I remained at Vanderbilt a year after my coursework ended, but the city and the big institution were never home. Back in southwestern Virginia an educational cooperative was being formed named DILENOWISCO (short for Dickenson, Lee, Norton City, Wise and Scott counties). A primary early goal of this cooperative was the initiation of new school programs, including some for disabled individuals. When I was offered a job as a speech therapist, I took it.
I put 100,000 miles on each of the two cars I owned during my eight years with the cooperative. In 1971, I took the American Speech and Hearing Association’s exam and became a full member of their association, earning a Certificate of Clinical Competence, which completed my formal education as a speech pathologist.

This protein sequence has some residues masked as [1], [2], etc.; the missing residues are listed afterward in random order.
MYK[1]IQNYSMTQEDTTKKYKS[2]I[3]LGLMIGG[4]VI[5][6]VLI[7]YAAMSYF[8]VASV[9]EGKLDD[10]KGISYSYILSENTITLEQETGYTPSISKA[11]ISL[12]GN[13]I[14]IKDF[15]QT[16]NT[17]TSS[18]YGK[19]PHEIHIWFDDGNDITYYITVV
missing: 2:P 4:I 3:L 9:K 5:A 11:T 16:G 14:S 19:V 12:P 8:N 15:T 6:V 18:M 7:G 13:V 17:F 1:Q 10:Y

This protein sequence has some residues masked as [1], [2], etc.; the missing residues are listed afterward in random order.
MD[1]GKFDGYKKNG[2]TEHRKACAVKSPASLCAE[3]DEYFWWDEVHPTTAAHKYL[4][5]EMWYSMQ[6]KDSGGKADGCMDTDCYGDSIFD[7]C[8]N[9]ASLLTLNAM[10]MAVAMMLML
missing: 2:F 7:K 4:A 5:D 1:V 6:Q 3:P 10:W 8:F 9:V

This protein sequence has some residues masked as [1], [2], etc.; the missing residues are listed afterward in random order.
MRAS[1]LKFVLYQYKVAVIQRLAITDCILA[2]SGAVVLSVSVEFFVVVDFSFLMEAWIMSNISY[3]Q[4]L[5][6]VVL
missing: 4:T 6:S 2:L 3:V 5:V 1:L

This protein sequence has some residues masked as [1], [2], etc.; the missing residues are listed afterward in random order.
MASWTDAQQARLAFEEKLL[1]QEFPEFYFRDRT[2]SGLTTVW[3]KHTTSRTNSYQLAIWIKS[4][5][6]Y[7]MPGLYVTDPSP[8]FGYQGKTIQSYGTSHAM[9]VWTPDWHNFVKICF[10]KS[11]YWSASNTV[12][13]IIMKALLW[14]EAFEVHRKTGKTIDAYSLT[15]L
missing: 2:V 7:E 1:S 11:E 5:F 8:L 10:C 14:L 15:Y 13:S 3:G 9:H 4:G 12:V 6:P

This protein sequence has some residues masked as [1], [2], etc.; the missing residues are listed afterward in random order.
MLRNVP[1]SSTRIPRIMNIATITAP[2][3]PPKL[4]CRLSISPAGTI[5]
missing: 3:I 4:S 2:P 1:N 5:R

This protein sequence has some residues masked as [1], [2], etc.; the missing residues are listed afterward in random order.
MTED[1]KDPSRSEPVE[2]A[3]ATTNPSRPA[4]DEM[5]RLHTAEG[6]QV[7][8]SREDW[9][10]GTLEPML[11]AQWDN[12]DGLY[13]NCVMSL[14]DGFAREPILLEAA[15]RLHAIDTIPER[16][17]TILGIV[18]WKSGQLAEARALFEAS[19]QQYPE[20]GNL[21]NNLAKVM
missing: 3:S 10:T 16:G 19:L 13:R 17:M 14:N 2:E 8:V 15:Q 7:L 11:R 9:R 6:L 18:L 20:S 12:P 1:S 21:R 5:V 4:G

During these same years I became involved with children with hearing loss. There were no ear, nose and throat doctors in the region. I saw many cases of draining ears. Because it was a common condition that usually improved with time, many people accepted it as just another childhood ailment, not worth the time and money required for treatment—a discouragement to me because infected ears can lead to hearing loss, meningitis and long-term illness.
We applied for and received a federal grant to work with the hearing impaired. Within a year we hired three teachers, a social worker and an audiologist.